which gives $$\Vert {\mathcal{L}}_{A}(s) \Vert \leq \Vert A \Vert \Vert s \Vert _{1}$$. This implies that $$\Vert {\mathcal{L}}_{A} \Vert \leq \Vert A \Vert$$. Also, $${\mathcal{L}}_{A}\in B(l_{1},f({\bar{N}}))$$ gives

$$\bigl\Vert {\mathcal{L}}_{A}(s) \bigr\Vert = \Vert As \Vert \leq \Vert {\mathcal{L}}_{A} \Vert \Vert s \Vert _{1}.$$

Taking $$s=(e_{k})$$ and using the fact that $$\Vert e_{k} \Vert _{1}=1$$ k, one obtains $$\Vert A \Vert \leq \Vert {\mathcal{L}}_{A} \Vert$$. Hence we conclude that $$\Vert {\mathcal{L}}_{A} \Vert = \Vert A \Vert$$. □

### Definition 2.9

Let $$t=(t_{k})_{k\in\mathbb {N}}$$ be a given sequence of nonnegative numbers such that $$\liminf_{k} t_{k}>0$$ and $$T_{m}=\sum_{k=0}^{m-1}t_{k}\neq0$$ for all $$m\geq1$$. A sequence $$s=(s_{k})$$ is said to be weighted almost A-summable to $$\lambda\in\mathbb {C}$$ if the A-transform of sequence $$s=(s_{k})$$ is weighted almost convergent to λ; equivalently, we can write

$$\lim_{m}\sigma_{mr}(s)=\lambda\quad\mbox{uniformly in }r,$$

where

$$\sigma_{mr}(s)=\frac{1}{T_{m}}\sum_{n=r}^{r+m-1} \sum_{k=0}^{\infty }t_{n}a_{n,k}s_{k}.$$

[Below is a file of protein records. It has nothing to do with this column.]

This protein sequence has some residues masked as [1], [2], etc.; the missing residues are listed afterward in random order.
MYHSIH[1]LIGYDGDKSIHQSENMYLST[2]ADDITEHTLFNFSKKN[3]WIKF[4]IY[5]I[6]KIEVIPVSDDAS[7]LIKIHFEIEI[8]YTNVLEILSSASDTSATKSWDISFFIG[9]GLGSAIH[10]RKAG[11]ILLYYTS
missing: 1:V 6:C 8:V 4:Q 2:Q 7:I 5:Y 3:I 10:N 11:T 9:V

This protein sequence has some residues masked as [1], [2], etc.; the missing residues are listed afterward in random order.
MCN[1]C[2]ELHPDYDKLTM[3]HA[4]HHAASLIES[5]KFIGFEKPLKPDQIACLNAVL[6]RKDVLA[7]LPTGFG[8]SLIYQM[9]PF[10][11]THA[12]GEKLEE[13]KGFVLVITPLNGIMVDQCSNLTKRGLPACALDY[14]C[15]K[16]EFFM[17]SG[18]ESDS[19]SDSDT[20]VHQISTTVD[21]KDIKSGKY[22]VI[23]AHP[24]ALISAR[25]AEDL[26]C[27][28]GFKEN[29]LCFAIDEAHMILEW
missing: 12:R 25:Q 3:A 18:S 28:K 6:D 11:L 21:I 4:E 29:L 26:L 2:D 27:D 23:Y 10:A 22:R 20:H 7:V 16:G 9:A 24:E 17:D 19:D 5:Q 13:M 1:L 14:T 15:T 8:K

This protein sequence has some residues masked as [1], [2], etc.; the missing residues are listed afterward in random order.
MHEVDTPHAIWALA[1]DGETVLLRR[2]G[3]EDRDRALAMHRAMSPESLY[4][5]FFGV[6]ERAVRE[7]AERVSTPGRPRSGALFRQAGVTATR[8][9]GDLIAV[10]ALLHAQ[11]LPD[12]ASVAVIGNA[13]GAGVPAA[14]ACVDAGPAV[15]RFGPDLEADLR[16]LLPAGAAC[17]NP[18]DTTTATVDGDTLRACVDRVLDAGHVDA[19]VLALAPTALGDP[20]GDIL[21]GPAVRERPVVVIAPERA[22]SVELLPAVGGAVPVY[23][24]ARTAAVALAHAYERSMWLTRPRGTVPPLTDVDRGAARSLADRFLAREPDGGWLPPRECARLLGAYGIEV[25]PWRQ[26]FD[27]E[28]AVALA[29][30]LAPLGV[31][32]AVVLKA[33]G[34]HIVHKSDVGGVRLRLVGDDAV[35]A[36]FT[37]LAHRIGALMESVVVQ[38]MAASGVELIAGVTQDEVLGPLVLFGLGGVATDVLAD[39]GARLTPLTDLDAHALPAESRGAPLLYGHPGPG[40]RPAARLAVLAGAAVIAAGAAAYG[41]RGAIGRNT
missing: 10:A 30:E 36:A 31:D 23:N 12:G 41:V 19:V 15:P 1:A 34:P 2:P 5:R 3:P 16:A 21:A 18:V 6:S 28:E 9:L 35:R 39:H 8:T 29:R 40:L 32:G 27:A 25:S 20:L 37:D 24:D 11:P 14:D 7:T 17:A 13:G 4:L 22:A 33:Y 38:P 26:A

In the applications of summability theory to function theory, it is important to know the region in which $$S=(S_{k}(z))$$, the sequence of partial sums of the geometric series is A-summable to $$\frac {1}{1-z}$$ for a given matrix A. In the following theorem, we find the region in which S is weighted almost A-summable to $$\frac{1}{1-z}$$.

### Theorem 2.10

Let $$A=(a_{n,k})$$ be a matrix such that (15) holds. The sequence $$(S_{k}(z))$$ is weighted almost A-summable to $$\frac{1}{1-z}$$ if and only if $$z\in R$$, where

$$R= \Bigl\{ z= \bigl(z^{k} \bigr):\lim_{m} \sigma_{mr}(z)=0 \textit{ uniformly in }r \Bigr\} .$$

### Proof

One writes

\begin{aligned} \sigma_{mr} =&\frac{1}{T_{m}}\sum_{n=r}^{r+m-1} \sum_{k=0}^{\infty}t_{n}a_{n,k}S_{k}(z) \\ =&\frac{1}{T_{m}}\sum_{n=r}^{r+m-1}\sum _{k=0}^{\infty}t_{n}a_{n,k} \frac{1-z^{k+1}}{1-z} \\ =&\frac{1}{(1-z)T_{m}}\sum_{n=r}^{r+m-1}\sum _{k=0}^{\infty}t_{n}a_{n,k}- \frac{z}{(1-z)T_{m}}\sum_{n=r}^{r+m-1}\sum _{k=0}^{\infty}t_{n}a_{n,k}z^{k}. \end{aligned}

Taking the limit as $$m\to\infty$$ in the above equality and using condition (15), one obtains

$$\lim_{m\to\infty}\sigma_{mr}=\frac{1}{1-z} \quad \mbox{uniformly in }r$$

if and only if $$z\in R$$. This completes the proof. □

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## Acknowledgements

This work was supported by the Deanship of Scientific Research (DSR), King Abdulaziz University, Jeddah, under grant No. (130-694-D1435). The authors, therefore, gratefully acknowledge the DSR technical and financial support.

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Correspondence to Syed Abdul Mohiuddine.